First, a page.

By Katie Walsh
As I sit down to write this, I’m the sickest I’ve been in a good long while. I’ve got an upper respiratory infection, ear infections in BOTH ears, and pink eye -- basically, every hole in my head is clogged with something nasty. I’ve been tearfully and dramatically begging my husband to provide me with the sweet release of death. Thus far, he has not obliged.
“Why are you telling us all this on a dog rescue’s website?” you may be asking.
I don’t fault you for the question. I’d be wondering the same thing. The answer, dear reader, is this:
That’s my pup Ginger, all snuggled up on my lap. While she’s normally happy to snooze next to me, it’s highly unusual for her to actually be IN my lap. In fact, ever since I came down with The Plague a few days ago, she’s been particularly attached to me. It started to occur to me: Hey, this dog knows I’m sick!
I’ve heard dogs can be trained to detect cancers and send an alert when their owner is about to have a seizure. But I wasn’t expecting my pup, who hasn’t had any formal disease-detecting education, to realize there was anything going on with me. I decided to do a little research to see if what I was seeing with Ginger while I’ve been under the weather was all in my head. What I found out was truly incredible and all the more proof that dogs are absolutely the BEST.
For starters, Ginger is likely keying into my body language. It makes total sense when you think about it -- dogs can’t talk, and the main way they communicate with each other is through physical motions. When there is a lack of pep in my step, she sees it and adapts to it. I even found some sources that indicate dogs can read the facial expressions of their owners, so while I’ve been an absolute weepy mess -- and make no mistake, I’ve cried A LOT -- she’s been quietly comforting me through my ailments.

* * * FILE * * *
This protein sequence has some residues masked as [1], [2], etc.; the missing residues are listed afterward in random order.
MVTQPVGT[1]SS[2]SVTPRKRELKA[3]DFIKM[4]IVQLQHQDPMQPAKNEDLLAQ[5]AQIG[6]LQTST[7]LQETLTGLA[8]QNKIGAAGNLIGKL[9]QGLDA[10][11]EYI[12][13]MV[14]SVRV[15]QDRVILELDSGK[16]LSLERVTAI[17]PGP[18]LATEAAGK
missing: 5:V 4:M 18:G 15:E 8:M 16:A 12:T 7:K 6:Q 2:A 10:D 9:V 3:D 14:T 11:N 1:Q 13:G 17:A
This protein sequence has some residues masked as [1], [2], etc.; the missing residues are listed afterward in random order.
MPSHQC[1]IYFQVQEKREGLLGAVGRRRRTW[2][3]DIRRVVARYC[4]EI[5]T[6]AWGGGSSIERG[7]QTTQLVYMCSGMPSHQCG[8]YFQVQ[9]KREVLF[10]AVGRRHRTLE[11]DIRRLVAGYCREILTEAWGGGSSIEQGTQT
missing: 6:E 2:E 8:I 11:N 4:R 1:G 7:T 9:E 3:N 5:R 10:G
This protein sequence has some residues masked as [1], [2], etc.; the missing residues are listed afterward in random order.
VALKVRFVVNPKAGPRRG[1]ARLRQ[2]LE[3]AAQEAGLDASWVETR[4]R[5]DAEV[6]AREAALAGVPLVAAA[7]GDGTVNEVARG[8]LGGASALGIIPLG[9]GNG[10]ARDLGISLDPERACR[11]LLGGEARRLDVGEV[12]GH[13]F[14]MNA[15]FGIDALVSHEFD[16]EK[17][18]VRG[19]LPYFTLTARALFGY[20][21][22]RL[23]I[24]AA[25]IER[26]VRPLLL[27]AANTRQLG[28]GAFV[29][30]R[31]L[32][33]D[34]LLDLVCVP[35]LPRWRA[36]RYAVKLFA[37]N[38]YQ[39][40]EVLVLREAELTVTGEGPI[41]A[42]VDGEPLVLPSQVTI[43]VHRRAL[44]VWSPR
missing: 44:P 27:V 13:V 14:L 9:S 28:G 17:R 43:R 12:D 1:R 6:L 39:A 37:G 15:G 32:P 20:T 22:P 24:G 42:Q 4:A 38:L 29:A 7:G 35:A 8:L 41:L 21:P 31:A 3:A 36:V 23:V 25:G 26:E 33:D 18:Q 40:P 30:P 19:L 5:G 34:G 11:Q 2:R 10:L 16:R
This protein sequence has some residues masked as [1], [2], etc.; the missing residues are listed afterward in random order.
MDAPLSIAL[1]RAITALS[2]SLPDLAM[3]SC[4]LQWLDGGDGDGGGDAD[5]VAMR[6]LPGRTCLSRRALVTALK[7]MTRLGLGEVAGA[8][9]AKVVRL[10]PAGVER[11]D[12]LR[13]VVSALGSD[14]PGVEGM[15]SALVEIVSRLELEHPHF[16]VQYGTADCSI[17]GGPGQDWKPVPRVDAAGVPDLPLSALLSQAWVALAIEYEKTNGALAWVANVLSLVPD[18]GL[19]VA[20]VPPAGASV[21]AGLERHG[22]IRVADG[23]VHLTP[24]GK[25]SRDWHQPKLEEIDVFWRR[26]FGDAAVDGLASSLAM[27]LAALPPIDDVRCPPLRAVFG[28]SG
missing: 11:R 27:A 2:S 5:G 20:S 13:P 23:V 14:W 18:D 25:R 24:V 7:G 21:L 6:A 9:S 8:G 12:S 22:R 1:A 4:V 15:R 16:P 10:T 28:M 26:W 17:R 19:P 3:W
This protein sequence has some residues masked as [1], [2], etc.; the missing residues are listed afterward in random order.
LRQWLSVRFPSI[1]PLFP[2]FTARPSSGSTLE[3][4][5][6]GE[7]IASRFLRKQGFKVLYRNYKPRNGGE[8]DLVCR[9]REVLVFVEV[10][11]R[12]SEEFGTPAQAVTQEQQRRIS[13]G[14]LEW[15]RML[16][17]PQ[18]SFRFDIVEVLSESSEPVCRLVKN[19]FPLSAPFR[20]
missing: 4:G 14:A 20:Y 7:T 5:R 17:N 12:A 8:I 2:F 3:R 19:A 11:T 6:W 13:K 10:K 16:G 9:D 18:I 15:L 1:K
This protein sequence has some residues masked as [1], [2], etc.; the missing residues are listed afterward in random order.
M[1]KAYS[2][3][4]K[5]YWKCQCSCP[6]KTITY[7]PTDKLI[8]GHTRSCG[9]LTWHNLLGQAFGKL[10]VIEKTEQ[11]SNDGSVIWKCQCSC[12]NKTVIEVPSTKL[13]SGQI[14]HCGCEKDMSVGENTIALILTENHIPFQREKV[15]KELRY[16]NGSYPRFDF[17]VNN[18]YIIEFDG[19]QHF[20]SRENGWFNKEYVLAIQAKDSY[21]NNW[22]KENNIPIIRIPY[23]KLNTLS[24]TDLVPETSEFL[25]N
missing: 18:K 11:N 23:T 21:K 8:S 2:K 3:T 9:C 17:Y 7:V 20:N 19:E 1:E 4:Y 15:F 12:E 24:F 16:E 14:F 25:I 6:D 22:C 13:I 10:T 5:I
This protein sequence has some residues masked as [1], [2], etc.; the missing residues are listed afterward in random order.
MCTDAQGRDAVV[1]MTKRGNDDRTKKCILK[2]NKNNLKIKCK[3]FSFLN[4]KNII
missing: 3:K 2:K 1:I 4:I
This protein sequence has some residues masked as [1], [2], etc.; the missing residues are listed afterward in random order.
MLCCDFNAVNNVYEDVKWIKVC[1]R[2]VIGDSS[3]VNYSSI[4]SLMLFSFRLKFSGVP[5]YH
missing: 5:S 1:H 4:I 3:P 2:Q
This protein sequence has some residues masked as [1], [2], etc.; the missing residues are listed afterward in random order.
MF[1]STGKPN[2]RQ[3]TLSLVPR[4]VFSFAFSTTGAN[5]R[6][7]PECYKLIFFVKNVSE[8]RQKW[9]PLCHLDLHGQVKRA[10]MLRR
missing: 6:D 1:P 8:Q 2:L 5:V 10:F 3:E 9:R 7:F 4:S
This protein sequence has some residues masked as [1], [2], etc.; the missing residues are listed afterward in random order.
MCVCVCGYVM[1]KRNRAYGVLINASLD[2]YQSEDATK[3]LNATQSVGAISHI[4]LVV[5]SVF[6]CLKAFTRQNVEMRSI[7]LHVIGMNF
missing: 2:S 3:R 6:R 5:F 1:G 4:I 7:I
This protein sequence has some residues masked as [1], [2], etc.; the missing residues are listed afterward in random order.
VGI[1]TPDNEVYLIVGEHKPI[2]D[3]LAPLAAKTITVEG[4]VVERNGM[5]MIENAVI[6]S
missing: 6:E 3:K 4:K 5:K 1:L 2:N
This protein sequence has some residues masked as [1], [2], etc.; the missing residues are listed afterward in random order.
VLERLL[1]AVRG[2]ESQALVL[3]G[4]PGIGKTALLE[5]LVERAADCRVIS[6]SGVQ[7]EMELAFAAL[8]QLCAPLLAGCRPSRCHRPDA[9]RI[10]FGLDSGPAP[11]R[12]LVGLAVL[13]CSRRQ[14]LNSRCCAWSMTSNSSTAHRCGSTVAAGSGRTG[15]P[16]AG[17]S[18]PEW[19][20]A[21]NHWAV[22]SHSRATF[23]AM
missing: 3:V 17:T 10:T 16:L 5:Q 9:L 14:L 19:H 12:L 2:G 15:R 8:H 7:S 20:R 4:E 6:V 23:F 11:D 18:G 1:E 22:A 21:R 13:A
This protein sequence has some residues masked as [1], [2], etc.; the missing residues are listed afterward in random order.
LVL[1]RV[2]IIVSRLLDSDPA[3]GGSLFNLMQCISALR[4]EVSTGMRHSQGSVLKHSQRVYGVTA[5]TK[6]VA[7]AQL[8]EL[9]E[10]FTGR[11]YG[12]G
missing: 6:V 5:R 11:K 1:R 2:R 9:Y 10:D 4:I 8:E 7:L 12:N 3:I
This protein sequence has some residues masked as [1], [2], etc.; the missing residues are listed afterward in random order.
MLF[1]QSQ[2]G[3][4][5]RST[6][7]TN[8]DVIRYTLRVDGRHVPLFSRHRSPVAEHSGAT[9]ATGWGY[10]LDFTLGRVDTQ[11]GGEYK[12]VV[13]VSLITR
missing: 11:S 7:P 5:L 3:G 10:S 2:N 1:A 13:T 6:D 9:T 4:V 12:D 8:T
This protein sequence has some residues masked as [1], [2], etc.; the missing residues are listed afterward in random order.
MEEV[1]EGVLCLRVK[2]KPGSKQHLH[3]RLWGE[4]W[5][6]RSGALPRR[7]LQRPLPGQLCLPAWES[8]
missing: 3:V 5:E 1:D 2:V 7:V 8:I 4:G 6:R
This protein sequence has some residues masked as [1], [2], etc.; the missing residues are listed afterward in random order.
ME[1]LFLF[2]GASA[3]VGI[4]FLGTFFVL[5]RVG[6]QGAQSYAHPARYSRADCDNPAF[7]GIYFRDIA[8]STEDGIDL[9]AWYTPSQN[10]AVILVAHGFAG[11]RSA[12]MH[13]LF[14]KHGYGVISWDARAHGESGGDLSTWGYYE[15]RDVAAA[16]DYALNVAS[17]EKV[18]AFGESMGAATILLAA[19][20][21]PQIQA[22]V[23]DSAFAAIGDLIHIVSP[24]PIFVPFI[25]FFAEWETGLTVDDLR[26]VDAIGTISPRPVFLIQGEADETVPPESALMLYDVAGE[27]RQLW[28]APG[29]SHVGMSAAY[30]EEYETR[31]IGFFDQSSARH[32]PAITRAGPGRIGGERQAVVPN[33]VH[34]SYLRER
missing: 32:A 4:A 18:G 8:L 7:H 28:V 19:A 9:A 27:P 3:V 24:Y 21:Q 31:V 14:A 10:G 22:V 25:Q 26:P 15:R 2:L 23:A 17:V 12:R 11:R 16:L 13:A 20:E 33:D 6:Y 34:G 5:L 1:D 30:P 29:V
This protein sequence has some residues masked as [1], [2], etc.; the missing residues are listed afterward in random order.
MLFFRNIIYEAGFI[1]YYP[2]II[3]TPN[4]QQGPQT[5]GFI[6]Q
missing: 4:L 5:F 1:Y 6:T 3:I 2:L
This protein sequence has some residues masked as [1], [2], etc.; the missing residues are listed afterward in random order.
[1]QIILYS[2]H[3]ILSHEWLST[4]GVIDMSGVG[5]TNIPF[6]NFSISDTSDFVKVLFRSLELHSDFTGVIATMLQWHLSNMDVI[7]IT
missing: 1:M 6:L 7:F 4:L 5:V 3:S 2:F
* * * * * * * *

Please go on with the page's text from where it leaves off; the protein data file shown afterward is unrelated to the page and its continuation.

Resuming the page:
But perhaps the most compelling piece of information I found out there about why Ginger has been such a good nurse for me this past week comes down to a very important doggie part:
Yes, this little gal’s sniffer is very likely the thing that has made her aware that I am infirm. Obviously, we all know that dogs have better senses of smell than people do, but I’m not sure I realized just HOW much better they are until I started looking into it for this blog. Dogs’ senses of smell are anywhere from 10,000 to 100,000 times as acute as that of humans. They even have separate pathways in their noses for smelling and breathing, as shown in this graphic:
So, while I’ve been sick and my body chemistry has changed, Ginger has most certainly smelled it. In fact, I can tell you -- no lie -- that she’s specifically stuck her nose right under my nose in an apparent attempt to smell my snot. There is no doubt in my mind that she was getting a whiff of the infection that was raging in my sinuses, before I even had a chance to go to the doctor for an official diagnosis.
Would you look at that -- my little dog is a regular Florence Nightingale. Good girl, indeed.
In a few days, my antibiotics will have done their work and life will return to normal, meaning I won’t be able to look forward to having Ginger all curled up on my lap anymore. But until then, I’m going to sit back, relax, and enjoy some puppy TLC -- truly the best medicine of all.